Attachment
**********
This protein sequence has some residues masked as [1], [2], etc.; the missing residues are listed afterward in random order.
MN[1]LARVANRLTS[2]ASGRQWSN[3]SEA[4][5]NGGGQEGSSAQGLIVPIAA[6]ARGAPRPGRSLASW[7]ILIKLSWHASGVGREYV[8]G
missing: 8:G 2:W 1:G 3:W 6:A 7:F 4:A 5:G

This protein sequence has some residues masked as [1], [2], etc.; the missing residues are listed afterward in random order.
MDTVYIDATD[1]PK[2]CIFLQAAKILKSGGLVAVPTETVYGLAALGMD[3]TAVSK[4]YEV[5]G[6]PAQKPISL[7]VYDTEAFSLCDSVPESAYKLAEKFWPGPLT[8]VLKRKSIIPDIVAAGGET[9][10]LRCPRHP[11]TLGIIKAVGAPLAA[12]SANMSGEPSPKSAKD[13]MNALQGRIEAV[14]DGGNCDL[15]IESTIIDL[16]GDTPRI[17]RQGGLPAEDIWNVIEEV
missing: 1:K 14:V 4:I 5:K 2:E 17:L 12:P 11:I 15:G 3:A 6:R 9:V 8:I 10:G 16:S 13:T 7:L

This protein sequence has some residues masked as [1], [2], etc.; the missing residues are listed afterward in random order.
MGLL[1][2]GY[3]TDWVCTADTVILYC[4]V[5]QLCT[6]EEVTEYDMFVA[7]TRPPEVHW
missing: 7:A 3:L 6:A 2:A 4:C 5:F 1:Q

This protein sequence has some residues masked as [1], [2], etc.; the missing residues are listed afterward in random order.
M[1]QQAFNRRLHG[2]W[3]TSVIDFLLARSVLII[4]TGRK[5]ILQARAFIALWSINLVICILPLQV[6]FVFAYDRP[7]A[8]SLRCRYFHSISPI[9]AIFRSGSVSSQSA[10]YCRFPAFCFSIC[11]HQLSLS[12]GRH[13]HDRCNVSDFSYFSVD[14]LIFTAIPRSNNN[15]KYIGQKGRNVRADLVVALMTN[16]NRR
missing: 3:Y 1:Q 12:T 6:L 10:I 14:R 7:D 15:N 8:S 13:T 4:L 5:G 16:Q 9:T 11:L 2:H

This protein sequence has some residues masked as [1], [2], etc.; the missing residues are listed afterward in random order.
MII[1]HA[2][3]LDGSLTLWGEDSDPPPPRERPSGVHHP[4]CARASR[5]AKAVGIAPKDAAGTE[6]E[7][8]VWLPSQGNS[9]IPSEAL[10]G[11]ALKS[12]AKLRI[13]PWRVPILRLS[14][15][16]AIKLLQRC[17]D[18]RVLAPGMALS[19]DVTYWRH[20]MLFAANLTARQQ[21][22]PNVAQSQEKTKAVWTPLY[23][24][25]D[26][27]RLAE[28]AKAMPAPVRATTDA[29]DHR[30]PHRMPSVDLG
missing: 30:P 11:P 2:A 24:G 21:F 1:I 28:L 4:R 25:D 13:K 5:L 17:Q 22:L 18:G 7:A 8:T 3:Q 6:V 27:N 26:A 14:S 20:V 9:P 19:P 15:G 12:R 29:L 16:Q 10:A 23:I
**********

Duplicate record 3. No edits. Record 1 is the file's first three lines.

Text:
This protein sequence has some residues masked as [1], [2], etc.; the missing residues are listed afterward in random order.
MGLL[1][2]GY[3]TDWVCTADTVILYC[4]V[5]QLCT[6]EEVTEYDMFVA[7]TRPPEVHW
missing: 7:A 3:L 6:A 2:A 4:C 5:F 1:Q